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Reviewing Oklava, London


Hand-crafted, luxury experiences curated by our team—speak to our concierge to learn more

By Ina Yulo Stuve on 8th December 2022

Celeriac is glazed with cardamom, whilst sunflower seeds and mandarin orange provide crunch and pop.

I remember a time when restaurants were finally allowed to reopen after the pandemic, and everyone I knew was scrambling to get a reservation at their favourite place. Then came the post-pandemic peak in dining out, with groups wanting to catch up with each other after months in isolation, resulting in having to book weeks or months in advance for the city’s top spots. And now we’re seeing another shift in dining habits — the cost of living crisis coupled by the huge struggles restaurateurs face in hiring talent has given birth to the newest trend we’re seeing across the capital: set menus.

This autumn, I visited Oklava, the Turkish-Cypriot corner restaurant in Shoreditch that I have dined in many a time. Chef Selin Kiazim and co-owner Laura Christie are no strangers to making changes when the going gets tough; they started trialling a set menu for their diners as early as last year in addition to scrapping the controversial service charge that gets added to guests’ bills. For my visit, I was excited to try Oklava’s new evening set menu, which Kiazim created to highlight seasonal ingredients as well as her famous flame-led cooking techniques, whilst ensuring guests leave with an experience that they’ll want to return to time and again.

We tried the £45 prix fixe sharing menu, which has three courses plus a lovely walnut and ricotta dip served with crispy sourdough crackers. If the idea of a prix fixe makes you think the menu will be limited, this is definitely not the case at Oklava - we were able to choose between 3-5 dishes for each course, with each option being unique from the others and featuring exciting flavour combinations. Kiazim’s signature trio of acid, texture, and contrast (she has a book by the same name) is all over the menu: celeriac is glazed with cardamom, whilst sunflower seeds and mandarin orange provide crunch and pop; the traditional cheese pide with za’atar is given more depth with the addition of black garlic. You’ll be on your phone googling the names of some ingredients, but this only adds to the allure... Standout dishes include the wild mushroom erişte (a prism-shaped Turkish pasta) in a nutty and creamy sheep’s milk sauce with walnuts and mint; smoked hispi cabbage which was taken up a notch with a punchy chilli butter; and a Sutton Hoo chicken with fried potatoes and atom (a Turkish staple—strained yogurt with dried cayenne peppers, butter, and garlic).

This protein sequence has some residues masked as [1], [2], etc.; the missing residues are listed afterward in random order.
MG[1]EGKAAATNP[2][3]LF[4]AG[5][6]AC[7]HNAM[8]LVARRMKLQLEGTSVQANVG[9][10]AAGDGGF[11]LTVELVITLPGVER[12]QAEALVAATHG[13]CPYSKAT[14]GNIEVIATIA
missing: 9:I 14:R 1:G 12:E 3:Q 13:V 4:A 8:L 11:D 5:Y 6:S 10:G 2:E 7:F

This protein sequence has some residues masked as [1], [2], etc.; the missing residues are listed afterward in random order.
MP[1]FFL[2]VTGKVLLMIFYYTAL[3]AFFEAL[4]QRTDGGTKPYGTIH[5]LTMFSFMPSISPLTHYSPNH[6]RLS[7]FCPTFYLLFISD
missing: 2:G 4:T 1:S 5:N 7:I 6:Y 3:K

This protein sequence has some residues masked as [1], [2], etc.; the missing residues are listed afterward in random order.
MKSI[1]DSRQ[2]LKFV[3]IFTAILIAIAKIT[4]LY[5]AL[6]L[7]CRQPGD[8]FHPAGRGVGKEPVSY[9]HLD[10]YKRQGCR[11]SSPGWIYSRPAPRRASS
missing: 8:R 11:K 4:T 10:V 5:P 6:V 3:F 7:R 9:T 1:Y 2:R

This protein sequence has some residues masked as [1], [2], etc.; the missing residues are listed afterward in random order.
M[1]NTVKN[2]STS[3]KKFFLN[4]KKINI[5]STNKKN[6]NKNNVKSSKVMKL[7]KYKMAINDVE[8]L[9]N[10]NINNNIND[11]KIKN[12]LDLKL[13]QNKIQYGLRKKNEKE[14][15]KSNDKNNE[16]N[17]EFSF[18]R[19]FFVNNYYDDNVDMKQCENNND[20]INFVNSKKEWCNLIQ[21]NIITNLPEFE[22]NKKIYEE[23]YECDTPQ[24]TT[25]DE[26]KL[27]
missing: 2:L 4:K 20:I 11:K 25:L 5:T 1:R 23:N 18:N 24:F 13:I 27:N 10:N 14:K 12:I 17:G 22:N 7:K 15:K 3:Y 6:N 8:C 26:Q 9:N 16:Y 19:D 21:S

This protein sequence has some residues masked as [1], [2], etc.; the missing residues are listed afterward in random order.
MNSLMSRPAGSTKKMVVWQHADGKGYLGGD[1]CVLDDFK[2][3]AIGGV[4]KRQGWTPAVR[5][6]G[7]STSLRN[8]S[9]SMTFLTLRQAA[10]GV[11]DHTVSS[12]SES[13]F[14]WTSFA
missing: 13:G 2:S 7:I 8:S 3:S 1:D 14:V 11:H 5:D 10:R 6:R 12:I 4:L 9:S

Though the team has been transparent about the struggles they’ve faced over the past few years, the approachable and friendly service I’ve always remembered hasn’t wavered.

“The team have been very on board with the changes. They understand the need to think creatively about reducing waste and maximising efficiency, which are both key in such difficult trading conditions,” explains Christie.

“Our menu still has great variety and changes regularly, so it remains as interesting to produce as our previous menu structure.”

Though tough times might mean we are dining out less, London’s quest for good food is as strong as ever. And when you do decide to treat yourself, a visit to Oklava, with its ever-changing seasonal and adventurous dishes will be nothing but rewarding. Christie says:

“We aim, as we always have, to try to give the best experience possible to all our customers, ensuring that money spent with us feels like a special and worthwhile experience.”


Address: 74 Luke St, London EC2A 4PY, United Kingdom

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